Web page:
United States General Accounting Office GAO Testimony Before the Subcommittee on International Trade, Committee on Finance, U.S. Senate For Release on Delivery Expected at 2 p.m., EDT Tuesday, May 13, 2003 FREE TRADE AREA OF THE AMERICAS United States Faces Challenges as Co-Chair of Final Negotiating Phase and Host of November 2003 Ministerial Statement of Loren Yager, Director International Affairs and Trade GAO-03-700T May 13, 2003 FREE TRADE AREA OF THE AMERICAS United States Faces Challenges as Co- Highlights of GAO-03-700T, a testimony before the Subcommittee on International Trade, U.S. Senate Committee on Finance Chair of Final Negotiating Phase and Host of November 2003 Ministerial Since 1998, the 34 democratic The United States faces several challenges as co-chair of the final phase of nations of the Western Hemisphere Free Trade Area of the Americas negotiations. First, USTR, which is have been negotiating a Free Trade responsible for co-chairing these negotiations and hosting the November Area of the Americas agreement to 2003 ministerial, has not added appreciably to its staff, despite the sharply eliminate tariffs and create increased workload. Second, the goals of this phase—such as achieving common trade and investment rules for these nations. The United improved market access for the 34 nations—are ambitious and will require States will co-chair, with Brazil, the serious, substantive trade-offs. Finally, the negotiations are proceeding on final phase of the negotiations, due the same timeline as several other complex trade negotiations involving the to conclude in January 2005. GAO United States. In fact, the resolution of a key issue, agricultural subsidies, was asked to (1) review challenges has been linked to ongoing negotiations in the World Trade Organization. that the United States faces as co- Currently, these negotiations are bogged down. chair of the final negotiating phase and (2) discuss risks that the Moreover, important risks are already apparent in current U.S. plans for United States may encounter, as hosting the November 2003 Miami ministerial meeting. Gaps exist in several host, in Miami, of the November key areas important to successfully hosting a major trade ministerial. For 2003 ministerial meeting. example, USTR has limited experience in planning and providing logistics for such a meeting. Furthermore, USTR is getting little support from other federal agencies. In addition, no federal agency has yet received any funding The Office of the U.S. Trade for the November event, which is projected to cost $10 million. Finally, Representative (USTR) should USTR is likely to encounter protestors at the November ministerial. Failure intensify U.S. preparations and to link security, funding, and logistics at a prior ministerial caused serious regularly evaluate whether problems for the organizers of that event. resources and plans are sufficient to carry out the tasks and mitigate Contrasting Events Surround 2002 Quito Ministerial Meeting the risks associated with its responsibilities as co-chair of the negotiations and host of the November ministerial. These are related to USTR’s (1) increased workload, (2) planning for the ministerial, (3) funding sources, and (4) security needs at the ministerial. Members of Americas Business Forum meet inside during 2002 Quito Ministerial (left) as police secure outside area against anti-FTAA demonstrators. Source: GAO (left photo) and Centro de Medios Independientes de Ecuador. Used with permission. www.gao.gov/cgi-bin/getrpt?GAO-03-700T. To view the full report, including the scope and methodology, click on the link above. For more information, contact Loren Yager at (202) 512-4347 or YagerL@gao.gov. Mr. Chairman and Members of the Subcommittee: I am pleased to be here today to discuss the readiness of the United States to successfully perform as co-chair (with Brazil) of the Free Trade Area of the Americas negotiations process and host of the November 2003 ministerial meeting. As you know, work on the Free Trade Area of the Americas, or FTAA, agreement is one of the most significant ongoing trade negotiations for the United States. In fact, the Bush administration has made establishing the FTAA one of its top trade priorities. Negotiations toward establishing this agreement among the 34 democratic nations of the Western Hemisphere have formally been under way since 1998. Such an agreement would eliminate tariffs and create common trade and investment rules for these nations. The final phase of FTAA negotiations began last November and is scheduled to conclude with the completion of the agreement in January 2005. Today, I will first review the challenges that the United States faces, as co-chair of this final phase of FTAA negotiations. Second, I will discuss the risks that the United States may encounter as host of the November ministerial in Miami. My testimony is based on our recently published report on this subject.1 It is also based on our past and ongoing work on the FTAA negotiations process.2 The United States faces several challenges as co-chair of the final phase of Summary the FTAA negotiations. First, the Office of the U.S. Trade Representative (USTR), which handles the negotiations, has not added appreciably to its staff, despite the sharply increased workload and responsibilities associated with co-chairing the FTAA negotiations. Second, the goals of this negotiating phase are ambitious and may be difficult to achieve. For example, FTAA negotiations on market access commitments—considered the “heart” of an agreement—will require serious trade-offs among the 1 See U.S. General Accounting Office, Negotiations Progress, but Successful Ministerial Hinges on Intensified U.S. Preparations, GAO-03-560 (Washington, D.C.: Apr. 11, 2003). 2 See U.S. General Accounting Office, Free Trade Area of the Americas: Negotiators Move Toward Agreement That Will Have Benefits, Costs to U.S. Economy, GAO-01-1027 (Washington, D.C.: Sept. 7, 2001); U.S. General Accounting Office, Free Trade Area of the Americas: April 2001 Meetings Set Stage for Hard Bargaining to Begin, GAO-01-706T (Washington, D.C.: May 8, 2001); and U.S. General Accounting Office, Free Trade Area of the Americas: Negotiations at Key Juncture on Eve of April Meetings, GAO-01-552 (Washington, D.C.: Mar. 30, 2001). Page 1 GAO-03-700T Free Trade Area of the Americas participating nations. In addition, finalizing the FTAA agreement will require the 34 participating nations to bridge wide, substantive differences on topics such as investment and intellectual property. Finally, FTAA negotiations are taking place at the same time as several other complex trade negotiations that often involve the same issues and staff. Indeed, the resolution of key issues for the hemisphere, such as agricultural subsidies, has been linked to negotiations in the World Trade Organization (WTO) that are presently bogged down. Although current U.S. plans for hosting the FTAA Trade Ministerial in Miami in November 20 and 21, 2003, are at an early stage, important risks are already apparent. Officials with prior experience in hosting ministerial meetings told us that certain key elements must be in place soon to successfully host a major trade ministerial, notably experienced staff, a clear plan, sufficient funding, and adequate security. However, our examination of agency records and other documents reveals that current U.S. plans leave gaps in several of these areas. For example, USTR has sole responsibility for all facets of planning and logistics, a complex task. However, USTR has limited institutional experience in this area and is getting little support from other federal agencies, such as the Department of State. In addition, although current estimates are that the FTAA ministerial will cost $10 million, no federal agency has yet received any funding for this event, and the local organizers are just beginning fund- raising efforts. Failure to mitigate similar risks caused serious logistical and security problems at the last major trade ministerial hosted by the United States, the 1999 Seattle WTO ministerial. 3 In our report, we recommend that USTR intensify preparations and regularly evaluate whether its resources and plans are sufficient to successfully carry out the tasks and mitigate the risks associated with co- chairing the FTAA negotiations and hosting the November 2003 ministerial meeting. In commenting on our report, USTR and the Department of State agreed with our overall message. However, USTR stressed that it believes plans for hosting the ministerial are currently at an appropriate stage of development. 3 See U.S. General Accounting Office, World Trade Organization: Seattle Ministerial: Outcomes and Lessons Learned, GAO/T-NSIAD-00-86 (Washington, D.C.: Feb 10, 2000). Page 2 GAO-03-700T Free Trade Area of the Americas The United States has long been a key player in the FTAA negotiations. Background Now, in addition to participating as a major negotiating country charged with advancing its own position with the FTAA negotiations, the United States has assumed responsibility in two other areas. First, this past November, the United States became co-chairman (with Brazil) of the negotiations. In this capacity, the United States has assumed responsibility for leading the FTAA process as a whole forward to its conclusion. Second, in conjunction with this role, the United States will serve as host of a hemispheric trade ministerial in November of this year. As such, it is responsible for providing facilities and making logistical and security arrangements for that meeting. The United States faces three key challenges as it takes on the Co-chairmanship responsibility, together with Brazil, of co-chair of the negotiations charged Poses Challenges for with guiding the FTAA process forward to a successful conclusion by January 2005: (1) handling a substantial increase in its workload, (2) United States managing the intensified negotiating pace and substantively difficult trade- offs associated with concluding an FTAA agreement, and (3) simultaneously juggling the FTAA and several other complex trade negotiations. Workload and Negotiating Pace to Increase, but Resources Not Commensurate Workload to Increase The first key challenge for the USTR as co-chair of the FTAA process will be handling the increased workload as negotiations intensify, without an appreciable increase in staff. The co-chair’s responsibilities are considerable. They include providing leadership to the negotiating process and regular guidance to the 10 negotiating groups and special committees charged with developing the FTAA rules, specific market access commitments, and institutional arrangements that will together comprise an FTAA agreement. The United States must also coordinate with Brazil, the other co-chair, on a daily basis. Despite general recognition that co-chairing will involve more work for the United States than chairing on its own, USTR only has about half as many staff devoted to co-chairing the FTAA negotiations as previous chairs have had. Presently, USTR has two staff working full-time on the day-to-day Page 3 GAO-03-700T Free Trade Area of the Americas FTAA co-chairmanship tasks. Two other staff devote some of their time to the co-chair function and some to advancing U.S. positions in the FTAA negotiations. Brazil currently has five staff handling the co-chair function and plans to add a sixth. Ecuador, which chaired the negotiations from April 2001 to October 2002, had eight people working on substantive issues and additional people working on logistics. Canada, which chaired the negotiations from March 1998 to November 1999, had eight people, with access to others for special projects. To mitigate this situation, USTR is seeking to bolster its resources quickly by borrowing staff from other agencies. Although it has recently had limited success,4 funding caps and other concerns may make agencies reluctant to detail more people to USTR without receiving reimbursement. Several past FTAA chairs have told us that the consequence of a U.S. failure to adequately staff the co-chairmanship could be a slowdown of FTAA negotiations. These negotiations have reached a critical juncture with the launch of market access talks on February 15, 2003. Any slowdown could make it even more difficult to achieve substantial results by the November 2003 Miami ministerial. FTAA Negotiations A second key challenge facing USTR is the intensifying pace of the FTAA Intensifying, as Are Substantive negotiations. To conclude a final agreement by January 2005, much Demands remains to be done. In fact, various FTAA negotiating group meetings have been scheduled for practically every day for the coming 6 months. As our report explains, although considerable technical groundwork has been laid since FTAA negotiations were formally launched in 1998, up to now, FTAA negotiations did not involve serious, substantive trade-offs. This lack of substantive movement is a concern to some observers, given that only 20 months remain until the January 2005 deadline for concluding an FTAA agreement. The overall timetable for FTAA negotiations and key milestones for the current phase are depicted in figure 1. 4 In mid-March, USTR announced that a senior Department of State official will be loaned to the agency effective June 23, 2003, to head the U.S. delegation to the FTAA’s vice ministerial level Trade Negotiations Committee. The official has been ambassador to the Republic of Azerbaijan since October 2000. Prior to being nominated to serve in Azerbaijan, he was principal deputy to the ambassador-at-large and special advisor to the Secretary of State for the New and Independent States of the former Soviet Union (1997-2000), where he had direct responsibility for U.S. relations with Ukraine, Central Asia, and the Caucasus. (This addition basically means that the senior USTR person presently responsible for this role will no longer have to split her time among the Chile Free Trade Area (FTA), Central American FTA, and FTAA negotiations, as well as the North American Free Trade Area (NAFTA) and other duties.) Another Department of State detailee is expected this summer. Page 4 GAO-03-700T Free Trade Area of the Americas Figure 1: FTAA Time Frames and Milestones, 2002–2005 November 2002 January 2005 Deadline to conclude FTAA negotiations Quito, Ecuador: Seventh FTAA November 2002–December 2005 ministerial December 2005 Entry into force of FTAA February 2003 June 2003 July 2003 September 2003 November 2003 2004 Deadline for Deadline for Initiate the process for the Submit a new Miami, Florida: Brazil: submission of submission of presentation of revised offers version of the Eighth Ninth initial market requests for and subsequent negotiations chapters to the TNC FTAA ministerial FTAA ministerial access offers improvements on improvements (Date to be determined) to offers Deadline for stocktaking report on agriculture Submit to the TNC a revised version of the FTAA text chapters Source: GAO. Note: The TNC refers to the Trade Negotiations Committee. The TNC guides the work of the negotiating groups and other committees and groups and decides on the overall architecture of the agreement and institutional issues. Five of the nine FTAA negotiating groups—agriculture, market access, services, government procurement, and investment—finally began work negotiating concrete market access commitments, or schedules to liberalize trade, in mid-February 2003. These negotiations are considered very important, because they will determine how much trade and investment will actually be liberalized and how rapidly trade barriers will be removed. Even though all 34 FTAA countries met the deadline for submitting initial offers on industrial and agricultural market access, many of these offers were conservative. For example, in contrast to the U.S. offer, several nations placed sizeable shares of their trade into the longest phaseout category (more than 10 years) or excluded some key items from liberalization. In addition, some nations have not yet made offers on investment, services, and government procurement. Ultimately, achieving substantial liberalization will be difficult, because the tariffs of many FTAA participants are high, and tariffs are an important source of government revenue for many FTAA nations. Page 5 GAO-03-700T Free Trade Area of the Americas FTAA participants must also agree on the final legal text or rules on such complex topics as intellectual property rights and competition policy. To give you an idea of the magnitude of this task, the draft FTAA agreement made public last November was nearly 400 pages long. Moreover, most of the text was in brackets, which signified disagreement among the 34 participating nations. Bridging these disagreements may be difficult, given the number and diversity of nations participating. Several FTAA participants, including the United States, are among the wealthiest nations in the world. But some FTAA participants, such as Haiti, are among the poorest, and others are small or isolated in geographic terms. To deal with the problem of differences in the 34 participants’ wealth and size, the November 2002 Quito ministerial launched a Hemispheric Cooperation Program. This program is considered vital to building a necessary consensus among the FTAA participants. The program’s goal is to identify critical priorities and help marshal funds that would bolster the capacity of the lesser-developed nations to negotiate, implement, and benefit from an FTAA. Participants’ interests within the FTAA negotiations differ, even among the largest countries. According to reports, although the U.S.’s work with Brazil is going smoothly, Brazil’s commitment to the FTAA and to its deadlines remains unclear. Recently, for example, Brazil’s Foreign Minister stated that the FTAA completion deadline of 2005 is too ambitious. Indeed, FTAA negotiators have set ambitious goals for the coming months. By June 15, 2003, the five groups negotiating market access will exchange requests for revised offers. All ten negotiating groups are working to provide vice ministers with a revised text at their next meeting on July 7, 2003 (in El Salvador). The goal is to have a rather advanced agreement by this November’s FTAA ministerial in Miami. Other Trade Negotiations A third challenge facing the United States as co-chair is that other major Occurring Concurrently negotiations are occurring concurrently with the FTAA. For example, the U.S. Trade Representative has notified Congress of his intent to pursue free trade agreements with (1) five nations of Central America, (2) Australia, (3) the South African Customs Union,5 and (4) Morocco, and USTR has started negotiations toward this end. Meanwhile, the Doha Development round of WTO negotiations involving 146 nations and a similarly broad set of issues will officially be at the midpoint at the 5 A customs union including South Africa, Lesotho, Botswana, Namibia, and Swaziland. Page 6 GAO-03-700T Free Trade Area of the Americas September 2003 WTO ministerial. Some of the same USTR staff are involved in these concurrent negotiations. Moreover, several issues of importance to U.S. trade partners in the hemisphere, notably agriculture subsidies and trade injury remedies, are linked to ongoing negotiations at the WTO. The U.S. position is that the WTO is the appropriate forum to deal with domestic agriculture subsidies, but many other FTAA participants maintain that domestic agriculture support needs to be addressed in both the FTAA and the WTO. The November 2002 Quito ministerial declaration notes the importance of progress in both the WTO and FTAA agriculture negotiations. 6 However, WTO negotiators missed a March 31, 2003, deadline to establish modalities, or the rules and guidelines for agricultural liberalization, as well as other deadlines in other areas under negotiation. We noted in a September 2002 report that meeting this deadline was a crucial indicator of the likelihood of success in the overall negotiations.7 Lack of progress in these WTO negotiations has caused concern about prospects for progress in FTAA negotiations. The United States will host the Eighth FTAA Trade Ministerial in Miami in Gaps in U.S. November 2003, just 6 months from now. This ministerial is particularly Preparations for significant, because it will occur just over a year before the slated conclusion of FTAA and WTO negotiations. As host, the United States has Hosting November numerous responsibilities, but U.S. planning for the ministerial is at an 2003 Ministerial Pose early stage. Given the lead times involved, however, intense efforts are needed to fill the remaining gaps in the areas of expertise, planning, Risks funding, and security. 6 Specifically, the Quito ministerial declaration states: We recognize that, in a global market, we must have significant results in the negotiations on agriculture, both in the FTAA and in the WTO. In this context, we must also take into account the practices by third countries that distort world trade in agricultural products. We also recognize that our respective evaluation by country or group of countries, of the results in the market access negotiations in agriculture in the FTAA, will depend on the progress we can reach in other subjects that are part of the agriculture agenda. 7 See U.S. General Accounting Office, World Trade Organization: Early Decisions are Vital to Progress in Ongoing Negotiations, GAO-02-879 (Washington, D.C.: Sept. 4, 2002). Page 7 GAO-03-700T Free Trade Area of the Americas Responsibilities of the The host of an FTAA ministerial is generally responsible for providing Host of an FTAA facilities, transportation, and security for both the ministerial and the Ministerial Are Numerous, Trade Negotiations Committee meeting, a gathering of vice ministers that precedes the ministerial. In addition, separate forums for the business Important community and civil society typically accompany FTAA ministerials. Each of these events involves hundreds of people, including many high-level officials requiring appropriate protocol and special security measures. The task of the United States as host is especially complex, because USTR must coordinate actively with local officials and oversee host city preparations to ensure they are satisfactory. Successfully executing the many responsibilities of an FTAA ministerial host is critical, given the importance of ministerial meetings in the negotiations. Several Factors Critical to Our discussions with cognizant officials suggest that hosts must have Success several basic elements in place to fulfill the responsibilities outlined above (see fig. 2). Particularly important is having (1) staff experienced in bringing together all the different components including logistics, budgeting, and procurement; (2) a plan that clearly sets forth responsibilities and timelines for putting in place necessary logistical arrangements; (3) access to funds to pay for expenses; and (4) assurance of adequate security. Figure 2: Keys to a Successful Ministerial Keys to a Successful Ministerial Experienced and capable staff A plan that clearly sets forth roles, responsibilities, and timelines Access to adequate funds Ample security for participants Source: GAO. USTR Lacks Experience USTR has sole responsibility for organizing the FTAA ministerial. As an Hosting; Miami Has Track agency, it has relatively little institutional experience in this area, however, Record but Wants Support and it is receiving limited assistance from other agencies with expertise. Page 8 GAO-03-700T Free Trade Area of the Americas Until late April USTR had four permanent staff working part-time on planning the FTAA ministerial, only one of these staff has significant experience in logistics, security, and administration. USTR had received substantial help in planning the last major trade ministerial it hosted, the 1999 Seattle WTO ministerial, including assistance from several Department of State officials with previous international conference planning experience.8 The Department of State is not providing similar support for the November 2003 FTAA ministerial, however, largely due to budgetary constraints. In fiscal year 1995, the Department of State was receiving $6 million to fund and support U.S. participation in international conferences. By fiscal year 1999, this appropriation had been discontinued, with no commensurate increase to USTR’s budget for trade meetings.9 As a result, USTR plans to rely heavily on Miami’s expertise to carry out the November 2003 meeting. Miami hosted the 1994 Summit of the Americas that launched the FTAA initiative, and the city has hosted other major events. However, the Miami organizers (committees and individuals representing both private and public sectors in South Florida, including the jurisdictions of the city of Miami, the county of Miami-Dade, the city of Coral Gables, and the city of Miami Beach), informed us that they would like more support from the federal government. In particular, on the premise that the workload and need for coordination will increase as the ministerial draws closer, they would like a full-time federal staff person to be detailed from the Department of State to Miami in a liaison capacity as soon as possible. (This had been done for the 1994 Summit of the Americas, also in Miami.) Plans for Ministerial in Early Both the federal government’s and Miami’s plans for hosting the November Stages; Intense Preparations 2003 ministerial are in early stages. Some of the specific tasks identified in Required FTAA guidelines have been accomplished, and more are in process. For example, accommodations for delegates and meeting space have been selected. However, the USTR and Miami both agree that much remains to be done between now and the November 2003 ministerial. Among other things, a budget that clearly outlines funding sources and responsible 8 Although some records are available, including timelines and task lists, the Department of State does not have written guidelines on how to plan such an event, and no formal, written “lessons learned” were prepared after the Seattle WTO ministerial. 9 In fiscal year 2000, the Department of State received a separate appropriations for the Seattle ministerial. Page 9 GAO-03-700T Free Trade Area of the Americas parties must be finalized; meeting space configured; a security plan developed; and arrangements for providing credentials, translation, administrative support, and other services made. The FTAA Administrative Secretariat requires the United States to provide both the Secretariat and the delegates with details of the U.S. arrangements for the November FTAA ministerial by late September 2003. Making all of the required arrangements by then will require intense preparations on the part of both the USTR and Miami officials. Funding Has Not Been Secured, Among other things, funding for the FTAA ministerial has not been and Funding Responsibilities secured. As of early May, a budget for the event had not been finalized, Are Still Unclear local fund-raising had just begun, and no federal agencies had received funding for the FTAA ministerial meeting. Current estimates are that the ministerial will cost $10 million. Although some funding requirements can be met through in-kind contributions, expenses that require an outlay of funds are expected to total about $3 million and will be incurred within the next 2 months. Such expenses include making deposits for hotels and transportation and paying the firms supporting the FTAA Web site and preparing delegate credentials. Relying on the host city to pay the majority of the costs is a model the United States has followed at past summits and trade ministerials where a host committee, or an organizing group composed of local representatives associated with the host city, paid for the majority of the costs. For example, this model was used for a ministerial meeting of the International Telecommunications Union held in 1998 in Minneapolis, Minnesota. Some experiences with host committees have been unsuccessful, however. For example, at the 1999 Seattle WTO ministerial, decisions to rely on the host committee, and the committee’s ultimate failure to raise sufficient funds, caused problems at the meeting. In addition, costs kept escalating as year- long planning efforts continued, ultimately reaching $24 million.10 This amount is considerably higher than the December 1998 budget of $9 million. Moreover, it is nearly as large as USTR’s entire fiscal year 2001 budget, which was $29 million. No federal agency has yet received funding for the FTAA ministerial. The USTR has only requested $200,000 for the FTAA ministerial, or 2 percent of the currently projected cost, but this is in the President’s fiscal year 10 Security expenses accounted for more than half of the total cost, amounting to $14 million. Page 10 GAO-03-700T Free Trade Area of the Americas 2004 budget request for the year that begins October 1, 2003. At a minimum, USTR will have to pay for the expenses of its staff participating in the event, for setting up and staffing a fully equipped office in which U.S. delegates can work, for basic translation services, and for certain aspects of security. To reduce costs, USTR had planned to use computers and other equipment procured for the September 2003 Cancun WTO ministerial for the Miami FTAA ministerial. To date, however, USTR has not been given approval by the Office of Management and Budget to submit a request for a $1.3 million supplemental appropriation that would fund this procurement. USTR has stated that Miami will provide the vast majority of funds for the ministerial. USTR plans to rely on Miami’s desire to be the site of the permanent FTAA Administrative Secretariat as incentive to raise the necessary funds. However, the Miami organizers believe the federal government will also assume some financial responsibility because, in their view, the ultimate host of the ministerial is the federal government. Both parties have agreed to use the budget development process to identify funding sources and apportion financial and logistical responsibilities. However, this breakdown is still being discussed. USTR has sought to forestall any possible funding difficulties through signing an agreement with the Miami organizers for them to provide a statement of fund-raising principles and periodic status reports. So far, the four Miami municipalities involved have drafted a memorandum of understanding regarding their financial support of the meeting. Under the memorandum, they agreed to provide in-kind and cash support according to a yet-to-be specified formula.11 This agreement allows signatories to withdraw, however, if they determine that they can no longer financially participate. Security Is Critical Another key risk the United States will face in Miami is ensuring the security of participants. Previous trade ministerials have involved extensive security requirements, in part because these events have attracted protestors opposing globalization. USTR expects around 6,000 participants at the Miami ministerial. The number of protesters expected, however, ranges between 20,000 and 100,000, according to both USTR and the Miami organizers, compared to 9,000 participants and 50,000 protesters 11 The four municipalities involved are the city of Miami, the county of Miami-Dade, the city of Coral Gables, and the city of Miami Beach. Page 11 GAO-03-700T Free Trade Area of the Americas at the Seattle WTO ministerial. In a February 2000 report,12 we noted that protestors interfered with the Seattle WTO ministerial by causing delays and disrupting proceedings. Protestors also threatened and, in some cases, assaulted delegates. Local reports indicated that 92 protestors and bystanders and 56 police officers were injured, and that downtown Seattle businesses suffered $3 million in property damage. At the FTAA ministerial in Quito, Ecuador, protestors were also present, and a breakdown in order at a meeting between trade ministers and civil society groups raised security concerns. According to USTR officials, the need to link logistics and security is an important lesson learned after the security problems experienced at the Seattle ministerial and is a critical component of the planning for the Miami event. At the Seattle ministerial, security costs accounted for more than half of the expenses incurred, in part because security had not been factored into logistical arrangements from the beginning. USTR’s goal is to have a security plan finalized by May 30, 2003. In summary, Mr. Chairman, despite 4 years of talks, considerable work Conclusions remains in order to culminate an initiative that the hemisphere’s 34 democratically elected leaders once embraced as key to integrating their economies, improving growth and equity, and strengthening democracy. With a January 2005 deadline for completion, our work suggests that the United States faces challenges as co-chair of the final phase of FTAA negotiations and as host of a major trade ministerial in Miami just over 6 months from now. Filling gaps in human and financial resources is critical to success and will require intense preparations on the part of both USTR and the Miami organizers between now and November. As a result, in our report, we recommend that USTR intensify U.S. preparations and regularly evaluate whether resources and plans are sufficient. Mr. Chairman and Members of the Subcommittee, this concludes my prepared statement. I will be pleased to answer any questions you may have. 12 See GAO/T-NSIAD-00-86. Page 12 GAO-03-700T Free Trade Area of the Americas For future information on this testimony, please call Loren Yager or Kim Contacts and Staff Frankena at (202) 512-8124. Individuals making key contributions to this Acknowledgments testimony included Venecia Rojas Kenah, R. Gifford Howland, Rona Mendelsohn, Kirstin Nelson, Jon Rose, and Marc Molino. (320181) Page 13 GAO-03-700T Free Trade Area of the Americas This is a work of the U.S. government and is not subject to copyright protection in the United States. It may be reproduced and distributed in its entirety without further permission from GAO. However, because this work may contain copyrighted images or other material, permission from the copyright holder may be necessary if you wish to reproduce this material separately. 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Free Trade Area of the Americas: United States Faces Challenges as Co-Chair of Final Negotiating Phase and Host of November 2003 Ministerial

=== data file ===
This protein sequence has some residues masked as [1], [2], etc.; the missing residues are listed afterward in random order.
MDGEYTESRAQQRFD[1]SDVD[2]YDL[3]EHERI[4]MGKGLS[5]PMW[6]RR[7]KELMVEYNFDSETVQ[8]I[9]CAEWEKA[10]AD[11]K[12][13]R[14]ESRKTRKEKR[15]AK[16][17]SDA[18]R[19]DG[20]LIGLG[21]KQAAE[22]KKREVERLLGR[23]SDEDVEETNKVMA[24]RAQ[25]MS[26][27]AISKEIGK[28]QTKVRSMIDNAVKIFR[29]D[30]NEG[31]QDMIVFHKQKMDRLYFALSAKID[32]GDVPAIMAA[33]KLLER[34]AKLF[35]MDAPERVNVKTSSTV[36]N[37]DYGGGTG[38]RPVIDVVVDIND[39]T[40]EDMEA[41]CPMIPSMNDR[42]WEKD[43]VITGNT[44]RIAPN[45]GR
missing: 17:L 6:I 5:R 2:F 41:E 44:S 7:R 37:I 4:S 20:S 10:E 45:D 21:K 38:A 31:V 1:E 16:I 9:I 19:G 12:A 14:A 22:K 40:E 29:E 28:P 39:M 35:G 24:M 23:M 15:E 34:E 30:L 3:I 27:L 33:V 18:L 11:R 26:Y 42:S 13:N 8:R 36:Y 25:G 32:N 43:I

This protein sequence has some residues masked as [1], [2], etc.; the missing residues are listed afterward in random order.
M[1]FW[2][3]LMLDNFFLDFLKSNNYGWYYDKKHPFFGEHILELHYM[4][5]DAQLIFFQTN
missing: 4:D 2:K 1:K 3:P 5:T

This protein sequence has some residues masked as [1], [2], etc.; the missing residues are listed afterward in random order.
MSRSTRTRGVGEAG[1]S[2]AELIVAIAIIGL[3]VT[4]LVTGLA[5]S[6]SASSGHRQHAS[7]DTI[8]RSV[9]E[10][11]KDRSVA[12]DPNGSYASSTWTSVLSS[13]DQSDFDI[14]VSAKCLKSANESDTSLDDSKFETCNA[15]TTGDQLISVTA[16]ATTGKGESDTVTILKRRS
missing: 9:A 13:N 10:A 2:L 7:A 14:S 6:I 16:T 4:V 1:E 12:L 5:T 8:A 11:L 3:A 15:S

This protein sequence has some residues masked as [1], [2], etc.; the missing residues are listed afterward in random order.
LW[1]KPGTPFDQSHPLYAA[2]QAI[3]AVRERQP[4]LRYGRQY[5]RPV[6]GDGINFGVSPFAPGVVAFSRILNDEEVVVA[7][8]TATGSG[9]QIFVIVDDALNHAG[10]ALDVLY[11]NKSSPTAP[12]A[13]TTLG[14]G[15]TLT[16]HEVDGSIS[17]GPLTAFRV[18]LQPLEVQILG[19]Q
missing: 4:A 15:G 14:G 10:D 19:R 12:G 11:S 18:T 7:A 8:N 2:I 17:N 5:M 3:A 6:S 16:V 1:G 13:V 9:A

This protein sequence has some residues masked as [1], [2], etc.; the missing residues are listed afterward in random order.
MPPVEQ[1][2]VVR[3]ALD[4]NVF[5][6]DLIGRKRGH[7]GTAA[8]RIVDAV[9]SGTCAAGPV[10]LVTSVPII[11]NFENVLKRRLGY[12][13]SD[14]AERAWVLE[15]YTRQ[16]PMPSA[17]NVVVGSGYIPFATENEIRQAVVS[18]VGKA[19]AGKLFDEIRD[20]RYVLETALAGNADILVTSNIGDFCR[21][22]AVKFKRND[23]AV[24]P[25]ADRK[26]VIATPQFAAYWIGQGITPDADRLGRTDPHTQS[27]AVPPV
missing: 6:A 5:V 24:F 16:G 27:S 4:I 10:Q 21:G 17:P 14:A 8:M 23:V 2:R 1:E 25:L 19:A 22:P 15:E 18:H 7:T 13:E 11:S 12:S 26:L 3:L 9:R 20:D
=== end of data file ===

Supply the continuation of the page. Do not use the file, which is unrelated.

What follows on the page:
Published by the Government Accountability Office on 2003-05-13.
Below is a raw (and likely hideous) rendition of the original report. (PDF)